St Patricks Day, 2007

Nonviolently submitting to state violence is supposed to move onlookers to empathy. In 2007, was the Colorado Springs public moved by the police brutalization of nonviolent 70-yr-old Elizabeth Fineron, who later died of complications of her injuries? No, they cheered the police.

Sacrificing yourself may work in democracies with an empowered populace, but against fascism, as against the Mongols or Manifest Destiny, it’s abrogation of responsibility and suicide.

Nonviolence
Incorporating the dogma of “nonviolence” into what would otherwise be straightforward protest becomes problematic when nonviolence folks want to differentiate themselves. Those who are “othered” are then presumed to be planning violence. That’s a very serious charge. Inciting a riot is a crime. Plotting to overthrow a democracy is sedition.

Non-nonviolence does not equal intending-violence. For example, I do not advocate violence, I advocate solidarity.

I do not oppose people asking for NV training, or undertaking it, though I would prefer that nonviolence wasn’t marketed to newcomers who wouldn’t have thought to have needed it.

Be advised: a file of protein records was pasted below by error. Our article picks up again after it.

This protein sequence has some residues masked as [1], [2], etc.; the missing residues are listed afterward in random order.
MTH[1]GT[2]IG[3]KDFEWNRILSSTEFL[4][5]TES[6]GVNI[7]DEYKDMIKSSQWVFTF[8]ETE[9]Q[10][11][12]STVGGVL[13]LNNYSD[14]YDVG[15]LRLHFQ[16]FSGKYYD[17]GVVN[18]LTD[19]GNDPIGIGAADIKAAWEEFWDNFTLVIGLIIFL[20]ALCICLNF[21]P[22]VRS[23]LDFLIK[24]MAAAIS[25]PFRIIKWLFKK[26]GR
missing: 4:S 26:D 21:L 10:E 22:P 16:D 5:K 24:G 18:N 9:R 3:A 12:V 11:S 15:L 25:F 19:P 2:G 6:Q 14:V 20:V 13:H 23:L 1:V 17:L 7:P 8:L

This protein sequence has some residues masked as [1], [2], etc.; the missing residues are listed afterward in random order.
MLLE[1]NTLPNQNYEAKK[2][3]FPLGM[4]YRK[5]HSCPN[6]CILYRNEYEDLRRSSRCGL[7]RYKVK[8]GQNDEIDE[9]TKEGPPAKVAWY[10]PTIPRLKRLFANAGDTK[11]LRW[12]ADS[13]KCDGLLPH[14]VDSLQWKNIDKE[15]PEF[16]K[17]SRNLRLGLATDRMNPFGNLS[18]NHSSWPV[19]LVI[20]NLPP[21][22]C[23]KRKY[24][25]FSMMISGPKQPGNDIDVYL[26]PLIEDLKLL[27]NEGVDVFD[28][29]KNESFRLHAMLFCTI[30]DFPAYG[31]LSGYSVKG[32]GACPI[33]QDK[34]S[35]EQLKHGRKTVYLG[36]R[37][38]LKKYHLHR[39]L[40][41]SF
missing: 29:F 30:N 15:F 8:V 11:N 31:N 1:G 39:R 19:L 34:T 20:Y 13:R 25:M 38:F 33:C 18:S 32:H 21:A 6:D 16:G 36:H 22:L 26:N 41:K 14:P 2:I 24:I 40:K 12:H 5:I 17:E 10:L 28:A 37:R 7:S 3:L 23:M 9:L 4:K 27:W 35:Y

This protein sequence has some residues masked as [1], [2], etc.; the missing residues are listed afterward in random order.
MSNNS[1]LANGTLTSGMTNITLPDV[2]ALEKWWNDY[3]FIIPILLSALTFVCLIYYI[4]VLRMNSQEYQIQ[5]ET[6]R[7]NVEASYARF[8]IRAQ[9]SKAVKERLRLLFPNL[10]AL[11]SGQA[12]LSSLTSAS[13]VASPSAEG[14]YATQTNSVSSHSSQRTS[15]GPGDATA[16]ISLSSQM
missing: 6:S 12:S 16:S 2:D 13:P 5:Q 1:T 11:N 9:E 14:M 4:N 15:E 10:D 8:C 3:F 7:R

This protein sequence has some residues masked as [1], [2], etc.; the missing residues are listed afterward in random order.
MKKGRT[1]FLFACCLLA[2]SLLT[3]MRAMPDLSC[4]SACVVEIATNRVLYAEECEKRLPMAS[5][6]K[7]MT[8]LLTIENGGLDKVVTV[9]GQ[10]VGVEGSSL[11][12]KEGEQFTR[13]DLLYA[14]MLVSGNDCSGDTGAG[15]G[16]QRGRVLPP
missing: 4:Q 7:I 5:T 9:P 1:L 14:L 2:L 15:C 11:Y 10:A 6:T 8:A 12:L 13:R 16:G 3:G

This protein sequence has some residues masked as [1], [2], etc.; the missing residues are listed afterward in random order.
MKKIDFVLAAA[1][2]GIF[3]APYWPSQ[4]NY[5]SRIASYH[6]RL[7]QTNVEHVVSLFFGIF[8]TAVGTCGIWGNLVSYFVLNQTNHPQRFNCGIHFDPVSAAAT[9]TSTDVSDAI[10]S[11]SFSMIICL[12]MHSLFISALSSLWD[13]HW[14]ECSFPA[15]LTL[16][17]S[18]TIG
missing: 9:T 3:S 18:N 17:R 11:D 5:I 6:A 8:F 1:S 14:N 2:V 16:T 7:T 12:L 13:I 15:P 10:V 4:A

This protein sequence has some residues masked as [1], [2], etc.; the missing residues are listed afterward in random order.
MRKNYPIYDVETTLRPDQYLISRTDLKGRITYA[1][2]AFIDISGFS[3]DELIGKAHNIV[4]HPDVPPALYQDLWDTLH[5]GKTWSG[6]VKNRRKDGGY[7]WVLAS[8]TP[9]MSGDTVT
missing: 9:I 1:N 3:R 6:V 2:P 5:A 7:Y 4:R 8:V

Why should “nonviolence” even have to come up, for example, at a discussion about a SIT-IN? Agreeing to sit is already a gesture which has capitulated the option to resist. A crowd can’t charge from the seated position. You can’t even defend yourself. The nonviolence is inherent.

Religious NV training is really about nonviolent communication, a whole other can of rotten worms. There is no evidence that Gandhi, MLK or the Flint factory sit-ins practiced that aberration.

If the challenge is to show public opposition to the sit-lie ordinance because it further oppresses the homeless, public energies need not be exhausted by habitually passive religious leaders and their idea of what direct action needs to be.

Yes, the anticipation of the supremacy of nonviolence over state violence is a religious expectation. Against fascism you’re asking for a miracle.

If preachers were activists they would lead their flocks into the street. Circulating among activists, those church leaders are opportunistic missionaries, looking for recruits among the disenchanted.

To be earnestly inclusive of faiths and non-faiths, leave you diety at home. Show respect for the “others” who don’t need the voodoo rationalizations you require to muster moral courage.

One thought on “The History of Violent Protest in Colorado Springs, in a Nutshell.

  1. Thanks, Eric. Now I see why you come to Denver to help us all the time. We need you, of course, while DPD arrests, removes, hassles, and lies about our activities. See you tomorrow.

Leave a Reply

Top